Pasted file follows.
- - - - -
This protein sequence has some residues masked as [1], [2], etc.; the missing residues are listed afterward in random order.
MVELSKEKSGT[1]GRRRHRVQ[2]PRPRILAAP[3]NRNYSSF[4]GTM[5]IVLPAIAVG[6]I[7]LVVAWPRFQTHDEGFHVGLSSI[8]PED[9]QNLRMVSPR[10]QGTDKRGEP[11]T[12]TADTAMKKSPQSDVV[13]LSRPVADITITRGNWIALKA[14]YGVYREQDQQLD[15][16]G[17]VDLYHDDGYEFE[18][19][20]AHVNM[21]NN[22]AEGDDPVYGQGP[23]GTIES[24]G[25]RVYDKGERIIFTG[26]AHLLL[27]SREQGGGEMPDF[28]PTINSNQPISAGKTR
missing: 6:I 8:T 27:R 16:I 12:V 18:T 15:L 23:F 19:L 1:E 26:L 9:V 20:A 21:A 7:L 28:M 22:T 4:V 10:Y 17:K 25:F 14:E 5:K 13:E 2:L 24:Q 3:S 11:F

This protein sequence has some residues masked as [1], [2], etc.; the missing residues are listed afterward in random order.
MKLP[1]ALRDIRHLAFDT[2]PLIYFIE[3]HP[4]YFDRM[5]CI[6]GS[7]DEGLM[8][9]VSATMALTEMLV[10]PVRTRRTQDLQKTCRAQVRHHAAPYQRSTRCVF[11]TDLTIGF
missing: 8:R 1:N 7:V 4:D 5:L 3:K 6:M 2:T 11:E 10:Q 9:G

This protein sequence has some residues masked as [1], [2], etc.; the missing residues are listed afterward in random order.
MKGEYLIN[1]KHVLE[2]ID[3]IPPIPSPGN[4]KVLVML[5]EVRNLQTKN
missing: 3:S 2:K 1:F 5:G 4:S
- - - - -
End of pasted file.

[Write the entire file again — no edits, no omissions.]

This protein sequence has some residues masked as [1], [2], etc.; the missing residues are listed afterward in random order.
MVELSKEKSGT[1]GRRRHRVQ[2]PRPRILAAP[3]NRNYSSF[4]GTM[5]IVLPAIAVG[6]I[7]LVVAWPRFQTHDEGFHVGLSSI[8]PED[9]QNLRMVSPR[10]QGTDKRGEP[11]T[12]TADTAMKKSPQSDVV[13]LSRPVADITITRGNWIALKA[14]YGVYREQDQQLD[15][16]G[17]VDLYHDDGYEFE[18][19][20]AHVNM[21]NN[22]AEGDDPVYGQGP[23]GTIES[24]G[25]RVYDKGERIIFTG[26]AHLLL[27]SREQGGGEMPDF[28]PTINSNQPISAGKTR
missing: 6:I 8:T 27:R 16:I 12:V 18:T 15:L 23:F 19:L 1:E 26:L 9:V 20:A 21:A 7:L 28:M 22:T 4:V 10:Y 17:K 25:F 14:E 5:K 13:E 2:L 24:Q 3:S 11:F

This protein sequence has some residues masked as [1], [2], etc.; the missing residues are listed afterward in random order.
MKLP[1]ALRDIRHLAFDT[2]PLIYFIE[3]HP[4]YFDRM[5]CI[6]GS[7]DEGLM[8][9]VSATMALTEMLV[10]PVRTRRTQDLQKTCRAQVRHHAAPYQRSTRCVF[11]TDLTIGF
missing: 8:R 1:N 7:V 4:D 5:L 3:K 6:M 2:T 11:E 10:Q 9:G

This protein sequence has some residues masked as [1], [2], etc.; the missing residues are listed afterward in random order.
MKGEYLIN[1]KHVLE[2]ID[3]IPPIPSPGN[4]KVLVML[5]EVRNLQTKN
missing: 3:S 2:K 1:F 5:G 4:S